Date of this Version
The Yellowstone caldera, like many other late Quaternary calderas of the world, exhibits dramatic unrest. Between 1923 and 1985, the center of the Yellowstone caldera rose nearly 1 m along an axis between its two resurgent domes (Pelton and Smith, 1979; Dzurisin and Yamashita, 1987). From 1985 until 1995–1996, the caldera subsided at about 2 cm/yr (Dzurisin and others, 1990). More recent radar-interferometry studies show renewed inflation of the northeastern resurgent dome between 1995 and 1996; this inflation migrated to the southwestern resurgent dome from 1996 to 1997 (Wicks and others, 1998).
We extend this record back in time using dated geomorphic evidence of postglacial Yellowstone Lake shorelines around the northern shore and Yellowstone River levels in the outlet area. We date these shorelines using carbon-isotopic and archeological methods. Following Meyer and Locke (1986) and Locke and Meyer (1994), we identify the modern shoreline as S1 (1.9±0.3 m above the lake-gage datum), map paleoshoreline terraces S2 to S6, and infer that the prominent shorelines were cut during intracaldera-uplift episodes that produced rising water levels. Doming along the caldera axis reduces the gradient of the Yellowstone River from Le Hardys Rapids to the Yellowstone Lake outlet and ultimately causes an increase in lake level. The 1923–1985 doming is part of a longer uplift episode that has reduced the Yellowstone River gradient to a “pool” with a drop of only 0.25 m over most of this 5-km reach. We also present new evidence that doming has caused submergence of some Holocene lake and river levels.
Shoreline S5 is about 14 m above datum and estimated to be ~12.6 ka because it postdates a large hydrothermal-explosion deposit from the Mary Bay area that occurred ~13 ka. S4 formed about 8 m above datum ~10.7 ka as dated by archeology and 14C and was accompanied by offset on the Fishing Bridge fault. About 9.7 ka, the Yellowstone River eroded the “S-meander,” followed by a ~5-m rise in lake level to S2. The lowest generally recognizable shoreline is S2; it is ~5 m above datum (3 m above S1) and is ~8 ka, as dated on both sides of the outlet. Yellowstone Lake and the Yellowstone River near Fishing Bridge were 5–6 m below their present level about 4–3 ka, as indicated by 14C ages from submerged beach deposits, drowned valleys, and submerged Yellowstone River gravels. Thus, the lake in the outlet region has been below or near its present level for about half the time since a 1-km-thick ice cap melted from the Yellowstone Lake basin about 16 ka.
The amplitude of two rises in lake and river level can be estimated based on the altitude of Le Hardys Rapids, indicators of former lake and river levels, and reconstruction of the river gradient from the outlet to Le Hardys Rapids. Both between ~9.5 ka and ~8.5 ka, and after ~3 ka, Le Hardys Rapids was uplifted about 8 m above the outlet at Fishing Bridge, suggesting a cyclic deformation process. Older rises in lake level are suggested by locations where the ~10.7-ka S4 truncates older shorelines and where valleys were truncated by the ~12.6-ka S5 shoreline. Using these controls, a plot of lake level through time shows five to seven millennial-scale oscillations since 14.4 ka.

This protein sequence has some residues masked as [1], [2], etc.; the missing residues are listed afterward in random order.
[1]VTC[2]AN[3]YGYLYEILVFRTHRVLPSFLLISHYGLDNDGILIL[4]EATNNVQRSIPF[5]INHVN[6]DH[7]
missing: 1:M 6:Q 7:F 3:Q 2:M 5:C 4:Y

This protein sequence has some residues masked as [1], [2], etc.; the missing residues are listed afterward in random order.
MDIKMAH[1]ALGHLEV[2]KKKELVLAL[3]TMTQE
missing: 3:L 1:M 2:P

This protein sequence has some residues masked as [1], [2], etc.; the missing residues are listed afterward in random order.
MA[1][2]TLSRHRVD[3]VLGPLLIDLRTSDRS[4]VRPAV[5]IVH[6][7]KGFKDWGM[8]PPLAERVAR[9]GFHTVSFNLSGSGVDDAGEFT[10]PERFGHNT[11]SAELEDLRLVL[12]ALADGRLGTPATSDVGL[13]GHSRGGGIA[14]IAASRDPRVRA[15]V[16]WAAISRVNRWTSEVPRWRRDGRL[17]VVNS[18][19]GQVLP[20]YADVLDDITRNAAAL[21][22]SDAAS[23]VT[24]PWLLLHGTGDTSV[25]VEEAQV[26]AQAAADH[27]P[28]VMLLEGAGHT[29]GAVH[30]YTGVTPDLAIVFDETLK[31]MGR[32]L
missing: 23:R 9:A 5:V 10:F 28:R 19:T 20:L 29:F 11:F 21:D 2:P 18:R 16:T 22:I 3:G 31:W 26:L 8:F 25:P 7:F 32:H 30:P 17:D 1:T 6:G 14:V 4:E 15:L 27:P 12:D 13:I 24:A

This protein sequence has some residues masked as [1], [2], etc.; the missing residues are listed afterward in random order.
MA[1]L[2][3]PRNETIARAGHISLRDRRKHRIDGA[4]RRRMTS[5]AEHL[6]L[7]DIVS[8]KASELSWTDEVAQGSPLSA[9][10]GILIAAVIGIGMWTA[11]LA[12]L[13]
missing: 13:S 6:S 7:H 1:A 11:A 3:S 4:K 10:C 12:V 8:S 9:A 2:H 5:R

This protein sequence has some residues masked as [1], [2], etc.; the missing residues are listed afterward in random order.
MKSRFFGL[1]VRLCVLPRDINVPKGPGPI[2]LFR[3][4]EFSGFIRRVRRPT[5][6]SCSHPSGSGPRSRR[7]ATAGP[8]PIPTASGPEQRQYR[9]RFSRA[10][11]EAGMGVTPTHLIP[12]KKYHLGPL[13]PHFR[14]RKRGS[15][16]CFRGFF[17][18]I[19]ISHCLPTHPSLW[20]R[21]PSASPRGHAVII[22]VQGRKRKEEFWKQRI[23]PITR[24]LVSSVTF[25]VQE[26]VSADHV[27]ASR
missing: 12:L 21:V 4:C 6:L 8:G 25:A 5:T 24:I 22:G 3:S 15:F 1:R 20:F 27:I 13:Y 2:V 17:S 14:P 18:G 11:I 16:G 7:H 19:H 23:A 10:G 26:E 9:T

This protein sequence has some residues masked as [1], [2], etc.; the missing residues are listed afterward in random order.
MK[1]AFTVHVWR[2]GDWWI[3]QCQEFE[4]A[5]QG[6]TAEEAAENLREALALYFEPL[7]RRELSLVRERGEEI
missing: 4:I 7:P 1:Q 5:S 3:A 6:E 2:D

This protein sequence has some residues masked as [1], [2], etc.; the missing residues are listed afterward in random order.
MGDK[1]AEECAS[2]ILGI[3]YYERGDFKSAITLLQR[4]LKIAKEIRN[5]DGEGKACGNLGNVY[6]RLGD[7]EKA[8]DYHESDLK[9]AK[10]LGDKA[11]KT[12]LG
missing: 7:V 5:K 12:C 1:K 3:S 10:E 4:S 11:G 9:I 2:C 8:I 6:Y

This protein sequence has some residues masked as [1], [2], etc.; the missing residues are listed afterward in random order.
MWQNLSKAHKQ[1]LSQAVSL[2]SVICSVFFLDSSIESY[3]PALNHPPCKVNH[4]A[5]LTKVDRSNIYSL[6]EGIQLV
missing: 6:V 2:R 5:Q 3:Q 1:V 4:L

Major cycles of inflation and deflation are thousands of years long. Le Hardys Rapids has twice been uplifted ~8 m relative to the lake outlet. These two locations span only the central 25 percent of the historic caldera doming; so if we use historic doming as a model, total projected uplift would be ~32 m. This “heavy breathing” of the central part of the Yellowstone caldera may reflect a combination of several possible processes: magmatic inflation; tectonic stretching and deflation; and hydrothermal-fluid sealing and inflation, followed by cracking of the seal, pressure release, and deflation. Over the entire postglacial period, subsidence has balanced or slightly exceeded uplift as shown by older shorelines that descend toward the caldera axis. We favor a hydrothermal mechanism for inflation and deflation because it provides for both inflation and deflation with little overall change. Other mechanisms, such as inflation by magma intrusion and deflation by extensional stretching, require two separate geologic processes to alternate and yet result in no net elevation change.
In addition to inflation and deflation, new LIDAR (Light Detection and Ranging) data demonstrate previously unrecognized local deformation along the north shore of Yellowstone Lake. The newly recognized Fishing Bridge fault shows a progressive increase in offset from 0.5 m for the ~8-ka S2 to perhaps 5 m for the ~12.6-ka S5. Uplift of the Storm Point hydrothermal center tilts shorelines westward as much as 6 m/km. A local anticline has as much as 3 m of relief in 0.5 km. LIDAR data also show the Mary Bay hydrothermal-explosion debris has a surface relief of about 1 m over 100 m, and that it overlies S5.5 and S6 shorelines, but not S5. Although the postglacial deformation record does not indicate voluminous magma accumulation or other large-scale eruption precursors, strong local deformation associated with hydrothermal centers does suggest the possibility of future hydrothermal explosions and associated hazards.